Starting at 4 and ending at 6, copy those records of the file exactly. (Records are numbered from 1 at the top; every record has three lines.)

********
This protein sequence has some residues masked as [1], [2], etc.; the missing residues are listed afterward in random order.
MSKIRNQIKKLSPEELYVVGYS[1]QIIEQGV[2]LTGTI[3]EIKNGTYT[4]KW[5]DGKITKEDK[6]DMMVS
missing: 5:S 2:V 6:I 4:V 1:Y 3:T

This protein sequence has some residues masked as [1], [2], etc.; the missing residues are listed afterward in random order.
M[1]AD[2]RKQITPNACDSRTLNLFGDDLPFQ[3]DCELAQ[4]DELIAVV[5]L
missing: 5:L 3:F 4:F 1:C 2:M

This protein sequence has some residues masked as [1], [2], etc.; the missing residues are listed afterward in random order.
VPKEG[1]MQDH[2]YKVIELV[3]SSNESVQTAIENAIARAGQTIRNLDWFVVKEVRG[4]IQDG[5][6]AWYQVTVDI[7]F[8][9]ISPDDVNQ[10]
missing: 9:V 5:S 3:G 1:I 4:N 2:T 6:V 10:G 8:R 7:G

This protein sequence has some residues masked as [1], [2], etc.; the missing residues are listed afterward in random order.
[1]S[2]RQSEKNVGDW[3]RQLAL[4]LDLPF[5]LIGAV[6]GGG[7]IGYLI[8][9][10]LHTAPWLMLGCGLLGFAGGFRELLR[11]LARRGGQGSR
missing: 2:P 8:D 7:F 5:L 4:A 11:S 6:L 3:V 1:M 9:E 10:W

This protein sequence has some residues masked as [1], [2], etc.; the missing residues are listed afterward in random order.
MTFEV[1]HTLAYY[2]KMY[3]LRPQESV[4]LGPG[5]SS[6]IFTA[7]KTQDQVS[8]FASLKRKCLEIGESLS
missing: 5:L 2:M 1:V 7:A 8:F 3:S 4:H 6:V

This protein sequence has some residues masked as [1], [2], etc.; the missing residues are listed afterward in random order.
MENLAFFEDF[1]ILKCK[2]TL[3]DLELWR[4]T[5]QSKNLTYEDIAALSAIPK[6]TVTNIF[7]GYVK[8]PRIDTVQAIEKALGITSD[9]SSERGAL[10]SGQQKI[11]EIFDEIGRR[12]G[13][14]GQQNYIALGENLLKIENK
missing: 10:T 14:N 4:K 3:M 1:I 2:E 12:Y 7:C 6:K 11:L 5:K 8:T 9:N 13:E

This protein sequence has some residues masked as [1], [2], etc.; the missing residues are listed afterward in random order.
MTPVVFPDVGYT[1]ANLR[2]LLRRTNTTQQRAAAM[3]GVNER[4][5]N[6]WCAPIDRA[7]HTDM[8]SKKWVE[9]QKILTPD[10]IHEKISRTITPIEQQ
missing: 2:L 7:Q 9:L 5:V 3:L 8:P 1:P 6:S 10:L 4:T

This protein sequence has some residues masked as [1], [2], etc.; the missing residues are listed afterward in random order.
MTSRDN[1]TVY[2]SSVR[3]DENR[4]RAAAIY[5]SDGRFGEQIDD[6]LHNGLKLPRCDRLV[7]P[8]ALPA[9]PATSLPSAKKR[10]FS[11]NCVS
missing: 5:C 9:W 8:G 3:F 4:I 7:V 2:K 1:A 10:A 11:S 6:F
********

This protein sequence has some residues masked as [1], [2], etc.; the missing residues are listed afterward in random order.
[1]S[2]RQSEKNVGDW[3]RQLAL[4]LDLPF[5]LIGAV[6]GGG[7]IGYLI[8][9][10]LHTAPWLMLGCGLLGFAGGFRELLR[11]LARRGGQGSR
missing: 2:P 8:D 7:F 5:L 4:A 11:S 6:L 3:V 1:M 9:E 10:W

This protein sequence has some residues masked as [1], [2], etc.; the missing residues are listed afterward in random order.
MTFEV[1]HTLAYY[2]KMY[3]LRPQESV[4]LGPG[5]SS[6]IFTA[7]KTQDQVS[8]FASLKRKCLEIGESLS
missing: 5:L 2:M 1:V 7:A 8:F 3:S 4:H 6:V

This protein sequence has some residues masked as [1], [2], etc.; the missing residues are listed afterward in random order.
MENLAFFEDF[1]ILKCK[2]TL[3]DLELWR[4]T[5]QSKNLTYEDIAALSAIPK[6]TVTNIF[7]GYVK[8]PRIDTVQAIEKALGITSD[9]SSERGAL[10]SGQQKI[11]EIFDEIGRR[12]G[13][14]GQQNYIALGENLLKIENK
missing: 10:T 14:N 4:K 3:M 1:I 2:E 12:Y 7:C 6:K 11:L 5:K 8:T 9:N 13:E